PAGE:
A walkthrough has been added to the model, helping to achieve an even distribution of passengers throughout the train and minimising the risk of falling when switching carriages. In an emergency, passengers can easily get to the head car, equipped with emergency stairs which can be used for fast and safe alighting. Additionally, the walkthrough provides equal air distribution, while a powerful climate control system maintains a comfortable temperature. The cars have more handrails and better illumination to improve accessibility, plus a multimedia information system, interactive displays, video screens and chargers for mobile devices.
The trains are also fitted with modern fire detection and suppression systems. Smoke and temperature detectors help the driver to control the situation online and react quickly in the event of a fire.
A self-diagnostics system in Moskva trains reads hundreds of performance parameters across devices several times a second. The information gathered from these is stored automatically and then comprehensively analysed, which helps to decrease the risk of human error, guarantee traffic regularity and detect pre-failure conditions in equipment.
Diagnostics and infrastructure maintenance
Great attention is paid to the quality of network infrastructure maintenance and renovation – one of the key elements of safe passenger transportation. The special infrastructure directorate, including practically all departments involved in metro operations, is responsible for the maintenance, major overhaul and modernisation of fixed installations, and coordinates the work of all services involved in these activities.
Since the start of 2018, approximately 140km of rails and more than 17,000 sleepers have been replaced on various metro lines. Modern diagnostic technologies ‘Sinergia’ and ‘SMDK-MTR’ help to detect the sections of track that should pass repair works or be replaced as a priority. Sinergia trains operate during the daytime along with passenger trains on all lines with 20 specialists onboard. Their task is to monitor all parameters transmitted by special sensors. These mobile working group spend a minimum of four hours a day on the tracks, inspecting an average of 80km of tracks at 50km/h, which completely excludes human error.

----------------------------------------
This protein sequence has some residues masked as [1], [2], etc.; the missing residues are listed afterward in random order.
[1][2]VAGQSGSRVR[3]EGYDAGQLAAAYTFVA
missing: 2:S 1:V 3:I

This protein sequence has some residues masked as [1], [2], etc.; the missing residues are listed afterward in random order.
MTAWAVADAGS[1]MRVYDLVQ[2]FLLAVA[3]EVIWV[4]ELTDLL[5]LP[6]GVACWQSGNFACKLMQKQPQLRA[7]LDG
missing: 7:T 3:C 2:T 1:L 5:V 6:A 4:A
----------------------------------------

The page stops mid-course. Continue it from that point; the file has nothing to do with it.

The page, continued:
Sinergia cars are fitted with numerous sensors identifying micro flaws in tracks. The new equipment can detect cracks in rails that are 10 times thinner than a human hair. Infrared thermal scanners measure the heat of all the equipment and cables along tunnels, which enables the prevention of fumigations, while thermographs expose any leakage in the tunnel. Any issues uncovered are registered and then eliminated by their responsible departments.
Since 2012, new lines have been designed and built with all modern safety and comfort requirements considered. There is a large implementation of continuous welded rail as well as vibration-absorbing rail pads, known as ‘silk tracks’. These reduce noise and increase the smoothness of operation while decreasing the pressure on bogies.
Moscow Metro will renew a further 265km of tracks by 2020 – 35 per cent of the total length of all lines – replacing normal rails with silk tracks. This continuous welded rail has already been laid on central sections of both the Moscow Metro and Moscow Central Circle, with plans to implement it along the entire Koltsevaya Line as well.
During the last three years, the number of operational failures has been significantly reduced. The number of track units in need of renewal has halved, giving Moscow Metro a chance to improve passenger services.
Moscow Metro will keep modernising infrastructure, updating rolling stock and implementing new passenger services to keep Moscovites and visitors safe and satisfied.
Roman Latypov has been First Deputy CEO on Strategic Development and Client Work at Moscow Metro since 2016. He is in charge of planning, developing programmes and client work modules, including investing, Moscow Central Circle development, passenger services development, non-fare revenue and external relations. Latypov supervised Moscow Metro’s preparations for the FIFA World Cup 2018, including the implementation of new ticketing systems and solutions, new navigation, the launch of the Moscow Metro app and the opening of consultation stands and gift shops.